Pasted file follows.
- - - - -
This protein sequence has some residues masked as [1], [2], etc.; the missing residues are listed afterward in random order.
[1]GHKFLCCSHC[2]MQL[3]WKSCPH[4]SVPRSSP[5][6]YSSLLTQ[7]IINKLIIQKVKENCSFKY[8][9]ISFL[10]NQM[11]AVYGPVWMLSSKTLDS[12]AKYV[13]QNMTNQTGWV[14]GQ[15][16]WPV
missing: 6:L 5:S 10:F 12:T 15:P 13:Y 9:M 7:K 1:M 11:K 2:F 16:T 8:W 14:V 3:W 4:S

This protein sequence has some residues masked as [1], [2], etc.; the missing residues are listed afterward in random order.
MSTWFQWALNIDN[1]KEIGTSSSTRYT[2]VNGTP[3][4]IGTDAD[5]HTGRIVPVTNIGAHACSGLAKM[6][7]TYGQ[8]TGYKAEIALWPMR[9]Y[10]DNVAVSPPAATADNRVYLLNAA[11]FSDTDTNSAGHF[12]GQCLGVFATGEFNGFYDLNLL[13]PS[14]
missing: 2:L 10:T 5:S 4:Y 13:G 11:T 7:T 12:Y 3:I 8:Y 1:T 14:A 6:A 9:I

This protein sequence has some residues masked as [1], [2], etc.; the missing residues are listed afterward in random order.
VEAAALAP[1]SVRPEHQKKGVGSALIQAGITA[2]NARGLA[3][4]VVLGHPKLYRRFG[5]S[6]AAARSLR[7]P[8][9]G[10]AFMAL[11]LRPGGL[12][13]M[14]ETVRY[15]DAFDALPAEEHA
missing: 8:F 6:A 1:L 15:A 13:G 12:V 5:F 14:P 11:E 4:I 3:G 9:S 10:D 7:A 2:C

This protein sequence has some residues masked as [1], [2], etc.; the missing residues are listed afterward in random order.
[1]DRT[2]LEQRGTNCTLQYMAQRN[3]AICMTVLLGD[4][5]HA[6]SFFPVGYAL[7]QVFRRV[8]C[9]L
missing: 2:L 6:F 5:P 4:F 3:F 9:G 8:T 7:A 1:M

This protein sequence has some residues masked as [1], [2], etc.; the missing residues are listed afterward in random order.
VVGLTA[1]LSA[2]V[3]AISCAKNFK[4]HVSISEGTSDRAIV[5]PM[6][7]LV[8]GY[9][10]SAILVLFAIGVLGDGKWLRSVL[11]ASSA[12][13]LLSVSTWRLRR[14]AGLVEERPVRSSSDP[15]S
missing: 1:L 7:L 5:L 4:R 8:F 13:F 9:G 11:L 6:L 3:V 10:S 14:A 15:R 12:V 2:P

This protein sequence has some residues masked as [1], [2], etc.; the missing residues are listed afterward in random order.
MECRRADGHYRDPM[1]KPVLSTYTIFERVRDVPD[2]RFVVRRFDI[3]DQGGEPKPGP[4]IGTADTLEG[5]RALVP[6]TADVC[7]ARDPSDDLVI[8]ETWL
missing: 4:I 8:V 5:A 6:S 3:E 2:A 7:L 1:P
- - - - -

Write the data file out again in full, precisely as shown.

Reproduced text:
This protein sequence has some residues masked as [1], [2], etc.; the missing residues are listed afterward in random order.
[1]GHKFLCCSHC[2]MQL[3]WKSCPH[4]SVPRSSP[5][6]YSSLLTQ[7]IINKLIIQKVKENCSFKY[8][9]ISFL[10]NQM[11]AVYGPVWMLSSKTLDS[12]AKYV[13]QNMTNQTGWV[14]GQ[15][16]WPV
missing: 6:L 5:S 10:F 12:T 15:P 13:Y 9:M 7:K 1:M 11:K 2:F 16:T 8:W 14:V 3:W 4:S

This protein sequence has some residues masked as [1], [2], etc.; the missing residues are listed afterward in random order.
MSTWFQWALNIDN[1]KEIGTSSSTRYT[2]VNGTP[3][4]IGTDAD[5]HTGRIVPVTNIGAHACSGLAKM[6][7]TYGQ[8]TGYKAEIALWPMR[9]Y[10]DNVAVSPPAATADNRVYLLNAA[11]FSDTDTNSAGHF[12]GQCLGVFATGEFNGFYDLNLL[13]PS[14]
missing: 2:L 10:T 5:S 4:Y 13:G 11:T 7:T 12:Y 3:I 8:Y 1:T 14:A 6:A 9:I

This protein sequence has some residues masked as [1], [2], etc.; the missing residues are listed afterward in random order.
VEAAALAP[1]SVRPEHQKKGVGSALIQAGITA[2]NARGLA[3][4]VVLGHPKLYRRFG[5]S[6]AAARSLR[7]P[8][9]G[10]AFMAL[11]LRPGGL[12][13]M[14]ETVRY[15]DAFDALPAEEHA
missing: 8:F 6:A 1:L 15:A 13:G 12:V 5:F 14:P 11:E 4:I 3:G 9:S 10:D 7:A 2:C

This protein sequence has some residues masked as [1], [2], etc.; the missing residues are listed afterward in random order.
[1]DRT[2]LEQRGTNCTLQYMAQRN[3]AICMTVLLGD[4][5]HA[6]SFFPVGYAL[7]QVFRRV[8]C[9]L
missing: 2:L 6:F 5:P 4:F 3:F 9:G 8:T 7:A 1:M

This protein sequence has some residues masked as [1], [2], etc.; the missing residues are listed afterward in random order.
VVGLTA[1]LSA[2]V[3]AISCAKNFK[4]HVSISEGTSDRAIV[5]PM[6][7]LV[8]GY[9][10]SAILVLFAIGVLGDGKWLRSVL[11]ASSA[12][13]LLSVSTWRLRR[14]AGLVEERPVRSSSDP[15]S
missing: 1:L 7:L 5:L 4:R 8:F 13:F 9:G 11:L 6:L 3:V 10:S 14:A 15:R 12:V 2:P

This protein sequence has some residues masked as [1], [2], etc.; the missing residues are listed afterward in random order.
MECRRADGHYRDPM[1]KPVLSTYTIFERVRDVPD[2]RFVVRRFDI[3]DQGGEPKPGP[4]IGTADTLEG[5]RALVP[6]TADVC[7]ARDPSDDLVI[8]ETWL
missing: 4:I 8:V 5:A 6:S 3:E 2:A 7:L 1:P